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The custom recipe for this workflow is pretty straightforward: using the Audio loader, you can load your files from a directory. You can then add a list of "options" to each incoming example. The "text" value is displayed to the user and the "id" is used under the hood. When you select options, their "id" values will be added to the task as "accept", e.g. "accept": ["PLANE"]. For more details on the available UI settings, check out the interface docs.

recipe.pyimport prodigy
from prodigy.components.loaders import Audio

def classify_audio(dataset, source):
    def get_stream():
        # Load the directory of audio files and add options to each task
        stream = Audio(source)
        for eg in stream:
            eg["options"] = [
                {"id": "CAR", "text": "🚗 Car"},
                {"id": "PLANE", "text": "✈️ Plane"},
                {"id": "OTHER", "text": "Other / Unclear"}
            yield eg

    return {
        "dataset": dataset,
        "stream": get_stream(),
        "view_id": "choice",
        "config": {
            "choice_style": "single",  # or "multiple"
            "choice_auto_accept": True,
            "audio_loop": True,
            "show_audio_minimap": False

Command-line usage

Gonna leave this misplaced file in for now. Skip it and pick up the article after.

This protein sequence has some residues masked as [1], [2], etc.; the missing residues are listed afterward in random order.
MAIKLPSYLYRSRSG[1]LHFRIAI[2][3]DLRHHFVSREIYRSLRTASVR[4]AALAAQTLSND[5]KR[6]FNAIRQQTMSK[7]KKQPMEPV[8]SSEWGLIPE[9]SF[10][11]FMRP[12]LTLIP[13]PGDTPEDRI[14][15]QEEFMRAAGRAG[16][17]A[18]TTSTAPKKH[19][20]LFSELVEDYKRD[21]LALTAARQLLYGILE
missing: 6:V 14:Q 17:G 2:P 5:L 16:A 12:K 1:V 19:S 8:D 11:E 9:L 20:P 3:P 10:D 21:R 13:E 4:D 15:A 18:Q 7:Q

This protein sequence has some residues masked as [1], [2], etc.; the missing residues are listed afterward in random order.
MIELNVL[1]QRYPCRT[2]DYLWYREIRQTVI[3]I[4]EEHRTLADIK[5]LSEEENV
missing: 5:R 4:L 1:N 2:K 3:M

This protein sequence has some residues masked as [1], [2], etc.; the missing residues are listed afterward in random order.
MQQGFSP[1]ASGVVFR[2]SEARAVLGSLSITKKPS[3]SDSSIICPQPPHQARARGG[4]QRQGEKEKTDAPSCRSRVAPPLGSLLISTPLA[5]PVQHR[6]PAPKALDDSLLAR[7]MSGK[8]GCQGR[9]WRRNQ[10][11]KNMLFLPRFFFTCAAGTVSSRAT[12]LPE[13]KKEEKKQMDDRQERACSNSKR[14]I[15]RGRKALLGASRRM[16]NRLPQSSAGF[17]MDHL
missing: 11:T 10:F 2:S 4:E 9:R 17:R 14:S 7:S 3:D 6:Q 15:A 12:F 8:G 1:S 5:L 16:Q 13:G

prodigy classify-audio noise_data ./recordings -F

Annotating with a model in the loop

Custom recipes let you integrate machine learning models using any framework of your choice. You can use a pretrained model to help you label segments and bootstrap your manual annotations and even implement an update callback to update and improve the model as you annotate. The following examples are implemented using the library, which is powered by PyTorch and provides neural building blocks for speaker diarization, including speech activity detection, speaker change detection and speaker embedding.

Speech activity detection

Speech activity detection (SAD) is the task of detecting the presence or absence of human speech. provides pretrained models and pipelines that you can use to bootstrap your speech/non-speech annotations with Prodigy. The pyannote.sad.manual recipe will stream in .wav files in chunks and tag the detected speech regions as SPEECH. You can then adjust the regions manually if needed.

Recipe command

prodigy pyannote.sad.manual speech_activity ./data/wav --chunk 5
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Speaker segmentation and speaker change detection

Speaker change detection lets you detect when a different person starts speaking and allows you to extract speaker segments from your audio input. provides pretrained models and pipelines that you can use to bootstrap your speaker change and speaker segmentation annotations with Prodigy. The pyannote.scd.binary recipe will stream in .wav files and mark the occuring speaker changes. You can then accept the annotation if the change is correctly detected or reject it if the suggestion is wrong.

Recipe command

prodigy pyannote.scd.binary speaker_change ./data/wav